• Assembly members must have the power to invite additional speakers if they feel certain topics or groups of people have not been properly addressed.
How do citizens’ assemblies differ from people’s assemblies?

Extinction Rebellion’s third demand is for the UK Government to create and be led by the decisions of a UK-wide Citizens’ Assembly on Climate and Ecological Justice.

There is often confusion between the two terms: citizens’ assemblies and people’s assemblies. Both give ordinary people the opportunity to discuss and reflect on important issues. Professional facilitators provide structure to the discussion and ensure no one dominates. However the purpose and structure of citizens’ and people’s assemblies is very different.

Citizens’ assemblies are made up of ordinary people randomly selected from the population,like a jury. The selection method ensures that assembly members accurately reflect the whole population in terms of key characteristics such as gender, age, ethnicity, education level and geography. This means they will reflect and represent the interests of the entire population better than members of Parliament. They also have a structured learning phase in which members hear from experts and different groups affected by the issue. Citizens’ assemblies are usually focused on informing policy and are particularly useful on issues that are too controversial or long-term for politicians to deal with by themselves. This formal process takes months to plan, and can last from a few months to over a year.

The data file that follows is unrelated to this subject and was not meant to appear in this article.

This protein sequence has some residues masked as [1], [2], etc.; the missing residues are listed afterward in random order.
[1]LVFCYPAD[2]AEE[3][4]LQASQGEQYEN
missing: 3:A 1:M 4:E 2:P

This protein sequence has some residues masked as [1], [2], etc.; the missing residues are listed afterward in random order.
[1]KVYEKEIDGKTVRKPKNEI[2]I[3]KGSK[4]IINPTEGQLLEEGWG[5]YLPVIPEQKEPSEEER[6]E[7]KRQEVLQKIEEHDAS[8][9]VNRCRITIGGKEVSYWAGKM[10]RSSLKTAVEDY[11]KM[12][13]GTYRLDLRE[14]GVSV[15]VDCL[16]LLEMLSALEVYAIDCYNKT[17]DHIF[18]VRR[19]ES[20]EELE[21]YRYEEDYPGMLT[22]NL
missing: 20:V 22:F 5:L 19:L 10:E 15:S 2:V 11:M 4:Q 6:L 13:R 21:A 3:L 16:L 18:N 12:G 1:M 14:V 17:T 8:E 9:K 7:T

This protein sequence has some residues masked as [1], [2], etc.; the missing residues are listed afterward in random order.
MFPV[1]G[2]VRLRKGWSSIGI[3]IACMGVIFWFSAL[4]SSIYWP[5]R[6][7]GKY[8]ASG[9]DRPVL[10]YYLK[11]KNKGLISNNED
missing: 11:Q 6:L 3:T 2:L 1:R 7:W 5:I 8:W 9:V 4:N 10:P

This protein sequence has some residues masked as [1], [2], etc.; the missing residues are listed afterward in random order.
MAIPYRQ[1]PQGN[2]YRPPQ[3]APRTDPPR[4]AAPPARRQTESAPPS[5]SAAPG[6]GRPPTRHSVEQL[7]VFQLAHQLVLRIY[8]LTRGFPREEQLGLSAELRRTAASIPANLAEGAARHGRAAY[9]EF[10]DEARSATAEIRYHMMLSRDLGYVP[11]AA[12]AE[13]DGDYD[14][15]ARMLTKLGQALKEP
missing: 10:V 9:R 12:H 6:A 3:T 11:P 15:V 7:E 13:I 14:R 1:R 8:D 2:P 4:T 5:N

In contrast, people’s assemblies are organised discussion forums – open to anyone who would like to attend. A people’s assembly is a way to structure meetings with a large number of people to generate ideas, discuss issues and make decisions. People’s assemblies can last between one and four hours and can take place anywhere. People’s assemblies are sometimes used by local councils and local communities in the UK. Extinction Rebellion has used people’s assemblies to generate ideas, gather feedback and make decisions on the street.

Learn more

Here’s more about citizens’ assemblies.

See our CA FAQs page for more technical detail Watch “The Deliberate Rebellion” (12 min video) Watch the Citizens’ Assembly Talk (36 min video)

Citizens’ Assemblies in the UK

Don’t just take our word for it! Around the world everyday people are taking part in real decision making through processes such as citizens’ assemblies. Here are the most significant that have  happened here in the UK.

Climate Assembly UK 2020

Climate Assembly UK took place in early 2020. Its purpose was to consider and make recommendations on the question: “How can the UK reduce greenhouse gas emissions to net zero by 2050?”. Its report was published in September 2020.

Limitations and failings
Extinction Rebellion finds Climate Assembly UK to have been inadequate in several important respects. Here is a short summary:

  • Inadequate 2050 target The assembly was working to a net zero target date of 2050 which is way too late. The target date was not for the assembly to consider.